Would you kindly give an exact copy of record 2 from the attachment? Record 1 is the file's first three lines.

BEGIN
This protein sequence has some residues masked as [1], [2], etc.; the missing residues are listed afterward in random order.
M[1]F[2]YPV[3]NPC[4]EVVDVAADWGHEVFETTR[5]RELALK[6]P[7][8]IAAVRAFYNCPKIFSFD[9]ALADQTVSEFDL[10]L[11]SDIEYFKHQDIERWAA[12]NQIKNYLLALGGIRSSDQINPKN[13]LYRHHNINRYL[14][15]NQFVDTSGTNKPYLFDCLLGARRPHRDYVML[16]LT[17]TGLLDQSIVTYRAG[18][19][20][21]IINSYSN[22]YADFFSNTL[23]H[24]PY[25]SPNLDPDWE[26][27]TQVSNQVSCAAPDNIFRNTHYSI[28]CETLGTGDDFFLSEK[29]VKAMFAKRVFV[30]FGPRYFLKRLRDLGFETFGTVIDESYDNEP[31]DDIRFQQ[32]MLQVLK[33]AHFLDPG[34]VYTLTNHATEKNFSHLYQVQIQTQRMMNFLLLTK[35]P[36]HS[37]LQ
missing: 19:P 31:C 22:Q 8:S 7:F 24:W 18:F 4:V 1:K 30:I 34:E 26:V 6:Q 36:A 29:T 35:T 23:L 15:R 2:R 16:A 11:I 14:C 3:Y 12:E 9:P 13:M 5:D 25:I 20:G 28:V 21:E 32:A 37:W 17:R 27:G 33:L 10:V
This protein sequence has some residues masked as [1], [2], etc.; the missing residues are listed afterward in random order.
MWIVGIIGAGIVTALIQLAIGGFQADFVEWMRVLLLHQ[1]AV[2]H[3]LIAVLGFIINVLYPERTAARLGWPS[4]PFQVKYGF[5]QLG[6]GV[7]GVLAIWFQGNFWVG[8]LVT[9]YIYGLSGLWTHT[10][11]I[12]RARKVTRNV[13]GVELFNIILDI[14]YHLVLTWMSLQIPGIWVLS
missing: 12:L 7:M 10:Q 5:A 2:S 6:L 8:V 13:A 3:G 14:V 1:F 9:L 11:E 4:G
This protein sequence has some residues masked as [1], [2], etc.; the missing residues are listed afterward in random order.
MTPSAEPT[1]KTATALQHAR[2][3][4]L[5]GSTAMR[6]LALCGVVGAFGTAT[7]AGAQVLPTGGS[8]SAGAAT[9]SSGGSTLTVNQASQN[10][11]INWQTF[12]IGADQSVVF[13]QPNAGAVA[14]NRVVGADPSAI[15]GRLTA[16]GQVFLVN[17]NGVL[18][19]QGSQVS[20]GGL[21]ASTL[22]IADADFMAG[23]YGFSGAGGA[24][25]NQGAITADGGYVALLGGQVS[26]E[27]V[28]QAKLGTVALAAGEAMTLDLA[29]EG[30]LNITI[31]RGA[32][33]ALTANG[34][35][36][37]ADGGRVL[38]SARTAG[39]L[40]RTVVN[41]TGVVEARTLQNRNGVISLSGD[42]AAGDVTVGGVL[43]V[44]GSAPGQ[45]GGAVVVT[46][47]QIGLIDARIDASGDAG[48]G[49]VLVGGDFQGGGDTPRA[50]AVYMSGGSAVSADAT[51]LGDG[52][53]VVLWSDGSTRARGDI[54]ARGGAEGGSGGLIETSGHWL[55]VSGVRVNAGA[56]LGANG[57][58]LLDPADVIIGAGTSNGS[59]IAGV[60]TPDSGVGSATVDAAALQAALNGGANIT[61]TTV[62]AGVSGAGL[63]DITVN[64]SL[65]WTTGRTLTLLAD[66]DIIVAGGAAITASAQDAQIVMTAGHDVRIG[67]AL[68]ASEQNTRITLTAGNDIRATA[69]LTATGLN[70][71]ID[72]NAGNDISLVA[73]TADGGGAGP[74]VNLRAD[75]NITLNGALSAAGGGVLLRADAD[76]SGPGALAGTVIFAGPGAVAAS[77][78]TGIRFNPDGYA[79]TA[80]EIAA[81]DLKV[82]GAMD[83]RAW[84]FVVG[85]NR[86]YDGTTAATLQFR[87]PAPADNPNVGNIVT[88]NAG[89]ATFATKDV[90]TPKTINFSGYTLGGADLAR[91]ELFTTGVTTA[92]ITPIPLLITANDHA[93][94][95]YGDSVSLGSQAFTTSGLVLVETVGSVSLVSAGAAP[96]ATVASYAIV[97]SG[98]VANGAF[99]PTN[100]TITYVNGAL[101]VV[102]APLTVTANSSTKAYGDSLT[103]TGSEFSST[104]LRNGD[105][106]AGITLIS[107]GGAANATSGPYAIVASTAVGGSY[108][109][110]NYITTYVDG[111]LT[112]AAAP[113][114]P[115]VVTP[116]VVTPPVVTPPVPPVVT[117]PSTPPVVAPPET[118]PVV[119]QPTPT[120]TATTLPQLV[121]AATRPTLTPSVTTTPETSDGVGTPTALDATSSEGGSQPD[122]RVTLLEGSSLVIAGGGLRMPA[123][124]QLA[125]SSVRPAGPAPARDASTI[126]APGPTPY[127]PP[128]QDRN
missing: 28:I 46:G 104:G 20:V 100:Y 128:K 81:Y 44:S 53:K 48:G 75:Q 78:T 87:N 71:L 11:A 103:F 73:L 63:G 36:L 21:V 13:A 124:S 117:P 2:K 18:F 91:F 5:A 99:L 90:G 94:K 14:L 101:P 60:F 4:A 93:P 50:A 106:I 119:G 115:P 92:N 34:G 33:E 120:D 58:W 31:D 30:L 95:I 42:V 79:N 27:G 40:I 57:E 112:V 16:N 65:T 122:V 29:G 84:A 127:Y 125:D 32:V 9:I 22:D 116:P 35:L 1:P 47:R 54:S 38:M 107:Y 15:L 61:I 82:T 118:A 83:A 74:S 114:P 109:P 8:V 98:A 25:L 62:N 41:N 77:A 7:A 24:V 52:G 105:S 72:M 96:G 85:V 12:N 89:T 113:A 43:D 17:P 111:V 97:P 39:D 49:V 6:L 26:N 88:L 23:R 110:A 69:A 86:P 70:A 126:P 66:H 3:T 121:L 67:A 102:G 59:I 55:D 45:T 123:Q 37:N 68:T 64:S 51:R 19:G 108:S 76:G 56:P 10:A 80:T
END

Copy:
This protein sequence has some residues masked as [1], [2], etc.; the missing residues are listed afterward in random order.
MWIVGIIGAGIVTALIQLAIGGFQADFVEWMRVLLLHQ[1]AV[2]H[3]LIAVLGFIINVLYPERTAARLGWPS[4]PFQVKYGF[5]QLG[6]GV[7]GVLAIWFQGNFWVG[8]LVT[9]YIYGLSGLWTHT[10][11]I[12]RARKVTRNV[13]GVELFNIILDI[14]YHLVLTWMSLQIPGIWVLS
missing: 12:L 7:M 10:Q 5:A 2:S 6:L 8:V 13:A 3:G 14:V 1:F 9:L 11:E 4:G